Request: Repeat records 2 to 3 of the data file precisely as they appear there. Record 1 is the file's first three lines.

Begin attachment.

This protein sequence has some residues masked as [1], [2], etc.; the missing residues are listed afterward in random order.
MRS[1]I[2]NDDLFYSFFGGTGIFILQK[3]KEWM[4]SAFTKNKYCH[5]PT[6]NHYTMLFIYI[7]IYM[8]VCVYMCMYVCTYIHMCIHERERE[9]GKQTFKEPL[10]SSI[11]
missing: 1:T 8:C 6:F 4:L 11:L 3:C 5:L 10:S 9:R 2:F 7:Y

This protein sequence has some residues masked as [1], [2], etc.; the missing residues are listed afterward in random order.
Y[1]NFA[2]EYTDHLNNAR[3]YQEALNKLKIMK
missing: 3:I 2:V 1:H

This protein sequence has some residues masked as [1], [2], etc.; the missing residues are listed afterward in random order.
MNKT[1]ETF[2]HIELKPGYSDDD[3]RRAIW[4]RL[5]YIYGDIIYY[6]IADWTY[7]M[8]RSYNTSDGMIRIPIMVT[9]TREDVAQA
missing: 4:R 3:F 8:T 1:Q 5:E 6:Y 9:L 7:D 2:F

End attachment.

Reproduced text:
This protein sequence has some residues masked as [1], [2], etc.; the missing residues are listed afterward in random order.
Y[1]NFA[2]EYTDHLNNAR[3]YQEALNKLKIMK
missing: 3:I 2:V 1:H

This protein sequence has some residues masked as [1], [2], etc.; the missing residues are listed afterward in random order.
MNKT[1]ETF[2]HIELKPGYSDDD[3]RRAIW[4]RL[5]YIYGDIIYY[6]IADWTY[7]M[8]RSYNTSDGMIRIPIMVT[9]TREDVAQA
missing: 4:R 3:F 8:T 1:Q 5:E 6:Y 9:L 7:D 2:F